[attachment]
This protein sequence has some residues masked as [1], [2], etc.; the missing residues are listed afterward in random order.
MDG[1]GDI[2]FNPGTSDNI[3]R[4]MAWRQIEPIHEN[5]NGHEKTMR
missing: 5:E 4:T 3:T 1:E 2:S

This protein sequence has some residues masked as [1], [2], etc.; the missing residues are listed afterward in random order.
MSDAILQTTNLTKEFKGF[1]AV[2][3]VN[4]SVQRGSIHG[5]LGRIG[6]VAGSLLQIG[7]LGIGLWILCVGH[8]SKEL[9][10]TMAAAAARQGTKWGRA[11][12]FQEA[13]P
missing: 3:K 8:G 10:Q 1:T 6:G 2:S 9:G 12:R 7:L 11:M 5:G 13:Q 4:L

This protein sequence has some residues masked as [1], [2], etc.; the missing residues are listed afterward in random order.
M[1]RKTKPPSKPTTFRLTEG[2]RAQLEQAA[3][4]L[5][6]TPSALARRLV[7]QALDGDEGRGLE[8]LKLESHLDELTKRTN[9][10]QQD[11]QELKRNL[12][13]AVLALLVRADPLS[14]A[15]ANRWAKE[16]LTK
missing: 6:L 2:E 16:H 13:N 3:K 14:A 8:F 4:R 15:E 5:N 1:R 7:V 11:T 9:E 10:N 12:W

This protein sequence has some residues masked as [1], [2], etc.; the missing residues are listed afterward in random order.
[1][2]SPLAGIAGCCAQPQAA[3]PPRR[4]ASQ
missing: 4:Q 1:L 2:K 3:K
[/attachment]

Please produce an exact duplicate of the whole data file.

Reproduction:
This protein sequence has some residues masked as [1], [2], etc.; the missing residues are listed afterward in random order.
MDG[1]GDI[2]FNPGTSDNI[3]R[4]MAWRQIEPIHEN[5]NGHEKTMR
missing: 5:E 4:T 3:T 1:E 2:S

This protein sequence has some residues masked as [1], [2], etc.; the missing residues are listed afterward in random order.
MSDAILQTTNLTKEFKGF[1]AV[2][3]VN[4]SVQRGSIHG[5]LGRIG[6]VAGSLLQIG[7]LGIGLWILCVGH[8]SKEL[9][10]TMAAAAARQGTKWGRA[11][12]FQEA[13]P
missing: 3:K 8:G 10:Q 1:T 6:G 2:S 9:G 12:R 7:L 11:M 5:G 13:Q 4:L

This protein sequence has some residues masked as [1], [2], etc.; the missing residues are listed afterward in random order.
M[1]RKTKPPSKPTTFRLTEG[2]RAQLEQAA[3][4]L[5][6]TPSALARRLV[7]QALDGDEGRGLE[8]LKLESHLDELTKRTN[9][10]QQD[11]QELKRNL[12][13]AVLALLVRADPLS[14]A[15]ANRWAKE[16]LTK
missing: 6:L 2:E 16:H 13:N 3:K 14:A 8:F 4:R 15:E 5:N 1:R 7:V 11:T 9:E 10:N 12:W

This protein sequence has some residues masked as [1], [2], etc.; the missing residues are listed afterward in random order.
[1][2]SPLAGIAGCCAQPQAA[3]PPRR[4]ASQ
missing: 4:Q 1:L 2:K 3:K